The cocking of the lock is effected during the operation of charging the chambers by means of a tooth, k, (see Fig. 2,) which is attached to the rack-rod g, and which, as the rack-rod is moved back by the lever F, engages with a tooth, l, on the tumbler or hammer, or in a notch in the same, and thus raises or throws it back till the trigger m falls into the sear n. When the lever F is thrown up to draw forward the charging-piston and rotate the breech, the tooth k is drawn out of the way of the tumbler, resting as it moves upon a fixed pin, o, inserted transversely in the lock plate.
The front ends of the chambers, except that one which happens to be in line with the barrel and that which is at the same time in line with the charging-tube, are closed by a guard-plate, K, which fits close up to the front of the cylinder. The form of this plate is shown in Figs. 4 and 5, where p is a hole made for the cartridge to pass through in its way from the magazine to the barrel. On the back of this guard-plate there is an inclined groove, q, (see Fig. 5,) leading from one side of the hole p in a circular direction. The cartridge, after being inserted into the cylinder by the charger, is caused by the rotation of the cylinder to follow this groove; and if any portion of it remains protruding through the front of the cylinder it is driven in by the inclination at the bottom of the groove. The main object of the guard-plate K is the prevention of the discharge of the balls by any accidental explosion of the charges in the chambers not in line with the barrel; and, in connection with this guard, I carry the chambers right through the cylinder, and provide for the escape of the exploded powder by leaving an open space, r, (see Figs. 1 and 2,) all round the rear of the cylinder, except opposite the barrel, where a fixed breech, 8, is secured to the recoil-shield J. This breech is made with a sharp edge, x, (see Fig. 7,) on the side toward which the cylinder rotates, in order that it may be caused by the rotation of the cylinder to shear off the butt-end of the cartridge.
M, Figs. 1 and 6, is the spring-protector for the purpose of protecting the rear ends of the chambers from the effects of lateral fire. This consists of a light steel springing plate secured to the lock-plate or recoil-shield, and made broad enough to cover nearly the whole of the exposed part of the rear of the cylinder. One end, t, of this plate presses against the back of the cylinder and occupies such a position that when the cylinder is locked with one of its chambers in line with the barrel it enters one of a series of notches, u u, made in the back of the cylinder between the chambers. One side of these notches is inclined to throw out the spring again when the next movement of the cylinder takes place. It is only necessary that the protector should be applied to act on one side of the operative chamber, as the chamber between the operative chamber and the charging-tube contains no charge, and the fire in that direction has too far to go to reach a charged chamber to be productive of any danger.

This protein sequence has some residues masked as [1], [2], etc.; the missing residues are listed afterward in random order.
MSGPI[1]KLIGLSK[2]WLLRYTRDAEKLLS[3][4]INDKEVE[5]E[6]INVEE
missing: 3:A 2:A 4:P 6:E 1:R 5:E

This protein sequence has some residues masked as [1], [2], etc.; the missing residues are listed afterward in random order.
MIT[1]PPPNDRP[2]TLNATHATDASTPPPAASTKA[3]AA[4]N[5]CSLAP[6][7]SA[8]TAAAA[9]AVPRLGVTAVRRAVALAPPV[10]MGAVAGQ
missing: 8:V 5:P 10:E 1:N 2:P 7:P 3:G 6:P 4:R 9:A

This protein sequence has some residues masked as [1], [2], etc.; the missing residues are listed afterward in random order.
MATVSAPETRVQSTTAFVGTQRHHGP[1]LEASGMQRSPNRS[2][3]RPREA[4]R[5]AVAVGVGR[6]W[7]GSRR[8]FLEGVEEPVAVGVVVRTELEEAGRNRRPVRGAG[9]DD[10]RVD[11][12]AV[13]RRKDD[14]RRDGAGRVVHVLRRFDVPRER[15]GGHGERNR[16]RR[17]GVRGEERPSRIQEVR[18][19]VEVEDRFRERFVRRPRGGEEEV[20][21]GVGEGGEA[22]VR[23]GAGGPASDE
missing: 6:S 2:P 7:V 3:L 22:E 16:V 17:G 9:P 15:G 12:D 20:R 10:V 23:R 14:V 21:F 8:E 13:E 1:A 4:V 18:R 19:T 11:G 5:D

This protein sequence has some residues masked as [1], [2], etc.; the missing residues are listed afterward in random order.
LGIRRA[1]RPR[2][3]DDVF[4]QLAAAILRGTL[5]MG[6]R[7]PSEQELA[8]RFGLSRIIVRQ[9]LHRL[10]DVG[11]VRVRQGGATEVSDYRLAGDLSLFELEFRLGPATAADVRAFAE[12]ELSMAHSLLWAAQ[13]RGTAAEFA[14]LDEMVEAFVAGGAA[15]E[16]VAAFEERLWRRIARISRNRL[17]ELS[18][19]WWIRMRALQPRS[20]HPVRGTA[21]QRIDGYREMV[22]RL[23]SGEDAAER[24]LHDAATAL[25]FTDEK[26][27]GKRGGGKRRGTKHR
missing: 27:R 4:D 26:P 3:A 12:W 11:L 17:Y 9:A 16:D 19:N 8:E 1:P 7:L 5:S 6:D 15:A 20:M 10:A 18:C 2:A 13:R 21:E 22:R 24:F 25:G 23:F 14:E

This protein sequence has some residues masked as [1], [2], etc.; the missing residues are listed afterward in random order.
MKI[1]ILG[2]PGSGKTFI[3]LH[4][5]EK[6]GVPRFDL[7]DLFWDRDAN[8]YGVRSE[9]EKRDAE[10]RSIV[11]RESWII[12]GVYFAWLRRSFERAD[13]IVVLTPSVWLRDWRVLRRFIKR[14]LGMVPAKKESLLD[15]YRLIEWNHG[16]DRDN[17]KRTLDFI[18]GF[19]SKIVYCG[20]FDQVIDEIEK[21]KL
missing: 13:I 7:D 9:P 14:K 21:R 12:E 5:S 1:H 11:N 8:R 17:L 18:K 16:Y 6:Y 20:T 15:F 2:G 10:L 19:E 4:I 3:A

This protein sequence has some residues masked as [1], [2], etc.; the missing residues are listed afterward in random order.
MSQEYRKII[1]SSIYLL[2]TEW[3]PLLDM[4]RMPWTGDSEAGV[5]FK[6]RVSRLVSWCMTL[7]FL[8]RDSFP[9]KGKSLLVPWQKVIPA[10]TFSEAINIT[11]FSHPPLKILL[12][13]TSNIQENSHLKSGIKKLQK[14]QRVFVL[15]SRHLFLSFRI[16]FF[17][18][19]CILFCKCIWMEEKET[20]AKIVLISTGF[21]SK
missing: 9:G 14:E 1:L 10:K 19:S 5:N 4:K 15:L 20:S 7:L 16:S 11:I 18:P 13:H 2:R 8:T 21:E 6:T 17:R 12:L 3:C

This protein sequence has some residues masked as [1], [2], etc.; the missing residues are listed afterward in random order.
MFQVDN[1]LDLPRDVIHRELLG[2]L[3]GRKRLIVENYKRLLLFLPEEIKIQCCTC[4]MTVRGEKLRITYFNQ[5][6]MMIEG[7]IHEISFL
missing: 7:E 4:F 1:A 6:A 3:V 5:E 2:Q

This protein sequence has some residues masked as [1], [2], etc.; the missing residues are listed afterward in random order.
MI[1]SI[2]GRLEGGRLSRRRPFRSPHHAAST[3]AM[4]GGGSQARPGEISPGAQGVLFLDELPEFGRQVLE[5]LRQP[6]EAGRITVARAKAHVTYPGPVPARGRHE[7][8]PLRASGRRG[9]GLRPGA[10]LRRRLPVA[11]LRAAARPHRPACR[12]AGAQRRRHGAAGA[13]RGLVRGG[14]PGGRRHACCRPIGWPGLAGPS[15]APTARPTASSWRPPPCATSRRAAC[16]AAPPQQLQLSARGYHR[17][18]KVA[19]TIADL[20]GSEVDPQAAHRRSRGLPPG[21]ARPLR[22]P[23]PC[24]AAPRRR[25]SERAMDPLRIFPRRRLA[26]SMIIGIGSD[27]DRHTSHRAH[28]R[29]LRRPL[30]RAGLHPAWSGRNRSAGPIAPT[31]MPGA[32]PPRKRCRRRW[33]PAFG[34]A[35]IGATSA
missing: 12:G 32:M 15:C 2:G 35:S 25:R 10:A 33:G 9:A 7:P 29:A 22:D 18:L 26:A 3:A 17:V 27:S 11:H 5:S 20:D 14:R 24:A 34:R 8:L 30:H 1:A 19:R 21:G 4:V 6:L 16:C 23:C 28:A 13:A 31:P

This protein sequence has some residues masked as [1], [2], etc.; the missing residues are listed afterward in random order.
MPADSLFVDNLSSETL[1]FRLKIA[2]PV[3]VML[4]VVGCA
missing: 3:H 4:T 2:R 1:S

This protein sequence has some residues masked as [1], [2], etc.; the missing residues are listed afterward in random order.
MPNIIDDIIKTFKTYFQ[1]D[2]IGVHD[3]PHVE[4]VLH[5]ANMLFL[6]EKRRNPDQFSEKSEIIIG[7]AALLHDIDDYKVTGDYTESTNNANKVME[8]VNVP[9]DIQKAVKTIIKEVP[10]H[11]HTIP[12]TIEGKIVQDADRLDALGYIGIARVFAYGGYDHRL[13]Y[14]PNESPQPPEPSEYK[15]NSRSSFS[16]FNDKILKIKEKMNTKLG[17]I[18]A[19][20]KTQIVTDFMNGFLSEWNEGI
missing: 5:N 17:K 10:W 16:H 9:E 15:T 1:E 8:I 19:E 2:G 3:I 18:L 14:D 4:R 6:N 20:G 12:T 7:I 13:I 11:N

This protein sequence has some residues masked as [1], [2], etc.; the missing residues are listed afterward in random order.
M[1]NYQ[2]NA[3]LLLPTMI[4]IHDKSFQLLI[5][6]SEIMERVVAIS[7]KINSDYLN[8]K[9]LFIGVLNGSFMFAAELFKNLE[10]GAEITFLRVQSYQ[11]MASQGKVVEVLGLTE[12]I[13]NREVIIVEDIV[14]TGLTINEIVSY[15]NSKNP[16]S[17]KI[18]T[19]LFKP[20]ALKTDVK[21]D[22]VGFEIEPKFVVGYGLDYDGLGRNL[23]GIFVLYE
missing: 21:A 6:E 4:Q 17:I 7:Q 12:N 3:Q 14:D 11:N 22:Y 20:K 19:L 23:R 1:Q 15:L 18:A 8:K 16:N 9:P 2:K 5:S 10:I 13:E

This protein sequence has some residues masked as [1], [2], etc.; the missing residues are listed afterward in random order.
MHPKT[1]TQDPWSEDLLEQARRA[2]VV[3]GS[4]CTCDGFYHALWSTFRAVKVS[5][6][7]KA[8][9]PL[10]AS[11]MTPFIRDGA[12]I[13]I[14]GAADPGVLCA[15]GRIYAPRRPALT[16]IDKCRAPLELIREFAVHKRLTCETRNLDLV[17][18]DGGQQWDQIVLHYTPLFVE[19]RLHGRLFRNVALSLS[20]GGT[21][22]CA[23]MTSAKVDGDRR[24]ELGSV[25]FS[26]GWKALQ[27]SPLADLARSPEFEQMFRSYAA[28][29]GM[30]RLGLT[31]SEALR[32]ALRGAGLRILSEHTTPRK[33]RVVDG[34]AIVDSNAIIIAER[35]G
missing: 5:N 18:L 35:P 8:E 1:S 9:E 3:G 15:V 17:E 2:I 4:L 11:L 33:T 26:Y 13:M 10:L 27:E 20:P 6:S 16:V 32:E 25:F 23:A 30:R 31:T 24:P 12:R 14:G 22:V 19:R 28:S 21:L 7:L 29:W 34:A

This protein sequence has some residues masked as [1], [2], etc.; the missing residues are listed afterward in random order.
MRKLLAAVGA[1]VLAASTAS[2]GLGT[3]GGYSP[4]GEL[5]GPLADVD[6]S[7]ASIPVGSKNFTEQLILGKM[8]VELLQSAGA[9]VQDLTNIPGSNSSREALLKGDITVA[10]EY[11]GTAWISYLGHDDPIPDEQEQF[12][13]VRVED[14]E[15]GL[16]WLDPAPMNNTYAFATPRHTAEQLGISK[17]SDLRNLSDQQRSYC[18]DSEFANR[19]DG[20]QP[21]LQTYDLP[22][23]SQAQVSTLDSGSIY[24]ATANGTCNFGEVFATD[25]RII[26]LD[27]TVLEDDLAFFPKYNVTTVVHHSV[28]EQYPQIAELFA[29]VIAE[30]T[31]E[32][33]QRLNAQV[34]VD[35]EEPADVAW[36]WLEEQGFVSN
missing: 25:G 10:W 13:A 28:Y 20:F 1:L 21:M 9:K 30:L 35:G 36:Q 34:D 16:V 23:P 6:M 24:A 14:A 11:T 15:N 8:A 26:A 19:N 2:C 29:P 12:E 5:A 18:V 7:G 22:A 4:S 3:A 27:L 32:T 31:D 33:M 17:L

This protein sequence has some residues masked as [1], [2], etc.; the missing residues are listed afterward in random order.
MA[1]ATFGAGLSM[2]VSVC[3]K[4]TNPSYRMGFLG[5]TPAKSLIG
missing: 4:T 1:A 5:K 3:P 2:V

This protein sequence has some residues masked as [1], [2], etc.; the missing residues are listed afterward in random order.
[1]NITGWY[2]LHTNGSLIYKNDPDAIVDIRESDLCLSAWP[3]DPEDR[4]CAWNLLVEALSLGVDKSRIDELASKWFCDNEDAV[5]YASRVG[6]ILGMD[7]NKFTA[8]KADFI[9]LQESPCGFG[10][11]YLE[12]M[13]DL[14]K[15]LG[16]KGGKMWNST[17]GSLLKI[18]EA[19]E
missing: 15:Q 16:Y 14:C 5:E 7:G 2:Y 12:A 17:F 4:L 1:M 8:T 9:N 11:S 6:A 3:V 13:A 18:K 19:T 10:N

Having thus fully described my invention, I will proceed to point out what I claim and desire to secure by Letters Patent.
1. I do not claim the employment of a magazine to supply cartridges to the chambers, or caps to the nipples, when the cartridges are arranged therein, end to end, to be fed into the chamber or chambers or onto the nipples of the piece; but I claim the method, substantially as herein described, of combining and applying the magazine and charging-tube either for cartridges or priming— to wit, the charging-tube being arranged in line with the chamber, or one of the chambers, or the nipple, or one of the nipples, of the piece, and the magazine being arranged in such a manner relatively thereto that the cartridges or caps lie side by side, to be fed sidewise, one by one, as required, into the charging-tube, by gravitation, a spring, or other means, on the retraction of the said piston from opposite the magazine, and to be fed into the chamber or onto the nipple by the movement of the piston toward it.
2. I claim combining the rotating chambered cylinder with the charging-piston or its equivalent, in the manner substantially as set forth, so that by the operation of retracting the charger after charging a chamber of the cylinder the cylinder shall be rotated to the extent required to bring a new chamber in line with the barrel.
3. I claim combining the hammer with the charging-piston, in the manner substantially as herein described, so that in the operation of moving the charging-piston to drive a cartridge from the magazine into the chamber the hammer shall be raised to cock the lock.
4. I claim the spring-protecting plate M, applied, substantially as described, to fall into notches u u in the rear of the rotating cylinder, to protect the other charged chambers from the effects of lateral fire from the discharge of the chamber which is in line with the barrel.
Jos. R. Hawley,
Henry L. Pratt.